The Trump administration has recently signed two executive orders to increase the enforcement of tariffs.
On Friday, President Donald Trump signed two executive orders, which focused on fulfilling key campaign promises he made to make trade more fair.
The first executive order commissioned a report on trade practices that contribute to the trade deficit. The second executive order seeks better collection of anti-dumping and countervailing duties.
Many United States firms, such as Uniqlo, were surprised by these new regulations, fearing increased operation costs. The Uniqlo CEO threatening to pull out of the US market. While this may seem like a surprise to many investors as well as consumers, the unfortunate reality is that countries around the world are adopting more protectionist (higher tariff and duties) as a result of both left and right wing governments whom are skeptical of free trade and want to protect domestic manufacturing and agriculture.
While most economists unanimously agree that free trade is a more optimal economic policy as a result of principles such as comparative advantage, I feel many people are overlooking one very significant benefit of free trade; its promotion of peace. Historically important political thinkers like Richard Cobden promoted free trade as a way to bring peace between nations. Cobden an Englishman, was instrumental in passing a trade deal with France in 1860. Since the passage of this trade deal there has never been a war between France and the UK. Fast forward a century, and free trade has become the norm for major regions around the world. With North America, Europe, and many Asian countries adopting less regulation and tariffs for international trade. In turn, there has been relatively little major conflict between such nations that refuse to trade with each other. All this has been changing in the past few years with governments around the world expressing desire to return to protectionist policies. And with this there has been an escalation in nationalist and militant rhetoric. This is seen in its most extreme form in countries that trade very little or do not trade with each other. Notable examples include Iran and Israel as well as India and Pakistan.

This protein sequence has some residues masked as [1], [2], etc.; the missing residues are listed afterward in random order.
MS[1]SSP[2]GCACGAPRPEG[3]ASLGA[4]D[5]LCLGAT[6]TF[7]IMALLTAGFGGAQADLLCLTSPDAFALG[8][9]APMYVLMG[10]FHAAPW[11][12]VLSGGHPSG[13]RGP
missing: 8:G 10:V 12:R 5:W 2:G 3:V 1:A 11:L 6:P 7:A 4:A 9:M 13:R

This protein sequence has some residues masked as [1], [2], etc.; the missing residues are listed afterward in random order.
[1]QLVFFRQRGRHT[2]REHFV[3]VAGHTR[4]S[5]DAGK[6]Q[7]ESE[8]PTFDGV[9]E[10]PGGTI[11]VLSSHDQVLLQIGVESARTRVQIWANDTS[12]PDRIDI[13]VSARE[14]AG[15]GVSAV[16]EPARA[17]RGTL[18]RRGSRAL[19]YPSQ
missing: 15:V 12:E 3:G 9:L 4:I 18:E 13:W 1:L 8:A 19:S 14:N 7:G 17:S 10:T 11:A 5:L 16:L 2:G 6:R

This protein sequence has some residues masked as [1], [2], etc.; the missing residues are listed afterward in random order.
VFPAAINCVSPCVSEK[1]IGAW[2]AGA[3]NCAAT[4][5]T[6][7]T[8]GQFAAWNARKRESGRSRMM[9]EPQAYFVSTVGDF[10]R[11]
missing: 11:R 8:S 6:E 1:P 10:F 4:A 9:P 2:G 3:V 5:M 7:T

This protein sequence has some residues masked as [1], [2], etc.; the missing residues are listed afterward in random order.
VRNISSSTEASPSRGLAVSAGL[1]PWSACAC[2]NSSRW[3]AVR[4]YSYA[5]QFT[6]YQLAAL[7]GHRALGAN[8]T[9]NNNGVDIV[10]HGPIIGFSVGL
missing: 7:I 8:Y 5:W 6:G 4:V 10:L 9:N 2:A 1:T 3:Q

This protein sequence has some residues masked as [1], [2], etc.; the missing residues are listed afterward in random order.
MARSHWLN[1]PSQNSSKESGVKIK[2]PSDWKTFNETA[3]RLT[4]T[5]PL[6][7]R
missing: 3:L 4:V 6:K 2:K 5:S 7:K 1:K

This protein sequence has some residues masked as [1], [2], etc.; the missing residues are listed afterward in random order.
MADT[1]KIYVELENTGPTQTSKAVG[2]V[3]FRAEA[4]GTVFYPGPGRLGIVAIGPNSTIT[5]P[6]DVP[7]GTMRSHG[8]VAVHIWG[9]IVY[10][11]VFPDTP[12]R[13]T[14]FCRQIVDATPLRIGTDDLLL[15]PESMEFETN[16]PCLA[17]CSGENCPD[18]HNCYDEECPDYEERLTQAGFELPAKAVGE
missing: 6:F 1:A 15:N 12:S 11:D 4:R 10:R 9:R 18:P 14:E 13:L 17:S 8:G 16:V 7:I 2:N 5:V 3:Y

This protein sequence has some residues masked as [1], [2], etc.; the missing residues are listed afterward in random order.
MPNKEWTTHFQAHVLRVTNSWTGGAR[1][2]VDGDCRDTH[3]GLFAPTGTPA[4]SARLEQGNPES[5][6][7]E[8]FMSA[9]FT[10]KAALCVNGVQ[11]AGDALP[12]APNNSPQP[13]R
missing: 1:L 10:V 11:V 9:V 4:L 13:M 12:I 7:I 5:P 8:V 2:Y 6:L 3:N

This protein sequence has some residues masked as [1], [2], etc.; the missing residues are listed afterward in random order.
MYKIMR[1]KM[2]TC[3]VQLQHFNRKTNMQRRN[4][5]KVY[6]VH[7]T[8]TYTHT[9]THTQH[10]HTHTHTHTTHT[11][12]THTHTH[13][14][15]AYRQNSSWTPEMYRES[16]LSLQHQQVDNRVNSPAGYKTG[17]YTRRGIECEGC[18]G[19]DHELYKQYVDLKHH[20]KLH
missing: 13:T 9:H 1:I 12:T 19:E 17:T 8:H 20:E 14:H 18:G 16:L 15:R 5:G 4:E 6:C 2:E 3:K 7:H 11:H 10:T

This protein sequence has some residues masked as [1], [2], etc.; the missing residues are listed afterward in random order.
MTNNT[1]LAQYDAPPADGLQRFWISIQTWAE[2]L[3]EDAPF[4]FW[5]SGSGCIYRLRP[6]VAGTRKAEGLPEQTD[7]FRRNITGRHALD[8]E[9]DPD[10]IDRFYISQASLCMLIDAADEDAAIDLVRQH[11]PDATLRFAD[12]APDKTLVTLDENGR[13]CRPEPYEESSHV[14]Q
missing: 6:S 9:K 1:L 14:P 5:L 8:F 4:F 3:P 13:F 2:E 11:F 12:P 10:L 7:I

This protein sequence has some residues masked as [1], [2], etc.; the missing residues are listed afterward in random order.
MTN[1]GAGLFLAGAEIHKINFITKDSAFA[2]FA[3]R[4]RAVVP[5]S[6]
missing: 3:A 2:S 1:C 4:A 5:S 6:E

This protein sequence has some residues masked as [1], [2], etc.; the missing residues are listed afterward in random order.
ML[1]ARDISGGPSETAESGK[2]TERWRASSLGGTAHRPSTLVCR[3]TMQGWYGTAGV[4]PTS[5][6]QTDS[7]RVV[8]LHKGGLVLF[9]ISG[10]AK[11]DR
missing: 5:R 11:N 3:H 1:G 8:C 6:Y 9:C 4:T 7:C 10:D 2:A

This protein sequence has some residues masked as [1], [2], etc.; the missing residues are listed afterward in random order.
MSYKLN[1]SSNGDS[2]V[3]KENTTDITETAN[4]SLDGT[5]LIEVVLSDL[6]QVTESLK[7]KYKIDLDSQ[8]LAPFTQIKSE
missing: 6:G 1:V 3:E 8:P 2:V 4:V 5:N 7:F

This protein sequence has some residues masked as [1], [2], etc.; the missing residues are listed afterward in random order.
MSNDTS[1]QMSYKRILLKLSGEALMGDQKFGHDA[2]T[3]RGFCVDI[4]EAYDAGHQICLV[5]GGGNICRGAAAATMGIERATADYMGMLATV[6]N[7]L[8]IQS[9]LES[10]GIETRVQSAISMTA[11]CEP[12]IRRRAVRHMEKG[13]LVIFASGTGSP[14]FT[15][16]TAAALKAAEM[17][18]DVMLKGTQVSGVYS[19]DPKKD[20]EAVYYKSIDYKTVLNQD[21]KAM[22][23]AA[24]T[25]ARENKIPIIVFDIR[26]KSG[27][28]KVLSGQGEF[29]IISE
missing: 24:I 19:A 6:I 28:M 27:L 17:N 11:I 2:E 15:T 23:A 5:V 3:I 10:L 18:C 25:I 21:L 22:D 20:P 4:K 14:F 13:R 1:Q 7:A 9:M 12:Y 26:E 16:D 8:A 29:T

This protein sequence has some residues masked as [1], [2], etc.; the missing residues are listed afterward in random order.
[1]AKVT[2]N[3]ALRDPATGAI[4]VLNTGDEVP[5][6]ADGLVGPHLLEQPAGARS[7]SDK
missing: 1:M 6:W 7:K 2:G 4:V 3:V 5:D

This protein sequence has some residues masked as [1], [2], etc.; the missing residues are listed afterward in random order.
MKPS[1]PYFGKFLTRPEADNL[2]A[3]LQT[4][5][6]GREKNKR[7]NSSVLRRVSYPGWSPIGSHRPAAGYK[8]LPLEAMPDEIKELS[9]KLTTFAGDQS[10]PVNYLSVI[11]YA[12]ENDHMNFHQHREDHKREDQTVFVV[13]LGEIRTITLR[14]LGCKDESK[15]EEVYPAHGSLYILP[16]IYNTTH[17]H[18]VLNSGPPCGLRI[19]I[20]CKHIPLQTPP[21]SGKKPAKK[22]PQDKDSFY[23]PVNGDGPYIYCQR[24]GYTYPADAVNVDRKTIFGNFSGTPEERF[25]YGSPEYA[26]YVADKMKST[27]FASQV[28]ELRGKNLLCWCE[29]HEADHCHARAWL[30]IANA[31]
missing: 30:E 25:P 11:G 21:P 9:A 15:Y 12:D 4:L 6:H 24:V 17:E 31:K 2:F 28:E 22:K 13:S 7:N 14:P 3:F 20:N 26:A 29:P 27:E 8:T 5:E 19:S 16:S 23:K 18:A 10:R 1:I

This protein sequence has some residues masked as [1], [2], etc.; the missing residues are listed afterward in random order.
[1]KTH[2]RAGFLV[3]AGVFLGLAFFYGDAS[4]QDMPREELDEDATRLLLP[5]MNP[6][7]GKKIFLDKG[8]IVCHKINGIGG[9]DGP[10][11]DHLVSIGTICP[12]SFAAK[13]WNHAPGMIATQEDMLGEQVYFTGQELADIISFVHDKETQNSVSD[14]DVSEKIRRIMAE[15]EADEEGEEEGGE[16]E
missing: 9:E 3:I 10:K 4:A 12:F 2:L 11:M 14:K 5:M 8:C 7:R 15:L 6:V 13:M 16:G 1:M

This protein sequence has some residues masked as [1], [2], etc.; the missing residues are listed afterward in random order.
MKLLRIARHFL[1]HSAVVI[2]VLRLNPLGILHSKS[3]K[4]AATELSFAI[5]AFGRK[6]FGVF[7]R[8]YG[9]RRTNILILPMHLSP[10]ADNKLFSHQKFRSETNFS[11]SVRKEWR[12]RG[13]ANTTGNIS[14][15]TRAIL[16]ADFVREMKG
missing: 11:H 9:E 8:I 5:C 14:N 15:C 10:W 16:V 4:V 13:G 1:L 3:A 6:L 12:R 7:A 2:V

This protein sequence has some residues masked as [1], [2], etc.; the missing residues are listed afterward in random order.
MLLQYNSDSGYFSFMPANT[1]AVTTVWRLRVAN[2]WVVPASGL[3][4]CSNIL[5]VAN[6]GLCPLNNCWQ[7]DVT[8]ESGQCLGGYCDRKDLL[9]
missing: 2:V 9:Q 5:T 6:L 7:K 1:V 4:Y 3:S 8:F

As long as two countries don’t trade with each other, their likeliness for conflict is increased dramatically. However this subject receives little press time, most concerns regarding trade have to do with employment and trade deficits in the country adopting the protectionist measure. This is however only one factor out of many important considerations when adopting such a policy.